Traditional Healing

Traditional Healing

Traditional Medicines, Practices and Ceremonies Are Integral to Wholistic Health Care

We believe that having access to traditional healing services is an essential part of wholistic health care and a vital component of healing the ongoing effects of colonization. We offer specialized cultural teachings, ceremonies, storytelling, doctoring, guidance, drumming, singing, and smudging, in group and individual settings, depending on the practice.

Each Elder/Healer has their own protocols, so we recommend that you speak with your traditional healing liaison before your visit. You may be required to bring tobacco, wear a skirt, bring a gift of cloth, or there may be moontime protocols. An offering of tobacco is meant for communication between you, the Elder/Healer and the Creator. You may receive recommendations to attend other ceremonies, or for traditional herbal medicines to help your recovery.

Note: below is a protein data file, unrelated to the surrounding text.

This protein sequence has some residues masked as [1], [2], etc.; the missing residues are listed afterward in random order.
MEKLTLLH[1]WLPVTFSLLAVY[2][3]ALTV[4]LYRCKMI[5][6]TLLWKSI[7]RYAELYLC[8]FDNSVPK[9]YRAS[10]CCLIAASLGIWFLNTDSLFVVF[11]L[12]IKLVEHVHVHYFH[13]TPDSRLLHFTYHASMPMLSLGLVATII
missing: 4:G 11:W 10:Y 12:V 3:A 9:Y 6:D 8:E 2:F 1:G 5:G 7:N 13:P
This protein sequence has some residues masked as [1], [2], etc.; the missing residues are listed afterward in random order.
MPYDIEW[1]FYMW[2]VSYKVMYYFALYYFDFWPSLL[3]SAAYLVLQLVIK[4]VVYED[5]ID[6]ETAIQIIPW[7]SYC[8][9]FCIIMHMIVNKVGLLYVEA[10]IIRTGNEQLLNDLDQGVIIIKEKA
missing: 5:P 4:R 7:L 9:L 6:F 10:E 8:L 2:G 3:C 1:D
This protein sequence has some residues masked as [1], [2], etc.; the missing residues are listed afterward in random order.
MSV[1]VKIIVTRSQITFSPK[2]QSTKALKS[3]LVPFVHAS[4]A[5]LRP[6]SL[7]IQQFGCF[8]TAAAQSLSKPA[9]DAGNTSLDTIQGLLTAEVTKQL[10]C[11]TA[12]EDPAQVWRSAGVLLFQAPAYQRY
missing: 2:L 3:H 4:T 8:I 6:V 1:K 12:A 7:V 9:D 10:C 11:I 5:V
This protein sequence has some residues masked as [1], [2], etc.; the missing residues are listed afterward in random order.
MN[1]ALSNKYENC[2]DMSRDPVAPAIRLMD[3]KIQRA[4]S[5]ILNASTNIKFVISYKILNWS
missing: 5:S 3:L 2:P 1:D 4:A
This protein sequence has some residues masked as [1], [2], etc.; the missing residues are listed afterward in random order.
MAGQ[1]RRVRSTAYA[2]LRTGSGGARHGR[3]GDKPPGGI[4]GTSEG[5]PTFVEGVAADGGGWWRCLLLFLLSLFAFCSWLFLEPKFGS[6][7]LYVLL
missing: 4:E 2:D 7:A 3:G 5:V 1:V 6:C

Our Traditional Healers include Richard Assinewai (on leave), Elva Jamieson, Ernestine Mcleod, Joanne Cheechoo, and Sonny Hill.

Traditional Healing

Traditional Healing

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Traditional Healing

How to Access this Service

Each location has a Traditional Healing Liaison (THL) that supports Visiting Healers, Elders and Teachers. They use their gifts as Helpers to the Healer during your visit, and as Helpers to you before, during and after your visit. Once you’re a client of traditional healing, you may contact the traditional healing liaison at your site to schedule a traditional healing appointment.

We accept self-referrals for this service by contacting the SOAHAC location nearest you.  You do not need to have a doctor at SOAHAC to see a traditional Healer or Elder. There may be waitlists for this service and you may be required to schedule one to two months in advance.  If you must cancel your appointment, please call us as soon as possible to allow the next person on the list to book their appointment.

Community Resources

San’yas Training focuses on uprooting anti-Indigenous racism and promoting cultural safety for Indigenous people.

Provided by the Indigenous Primary Health Care Council.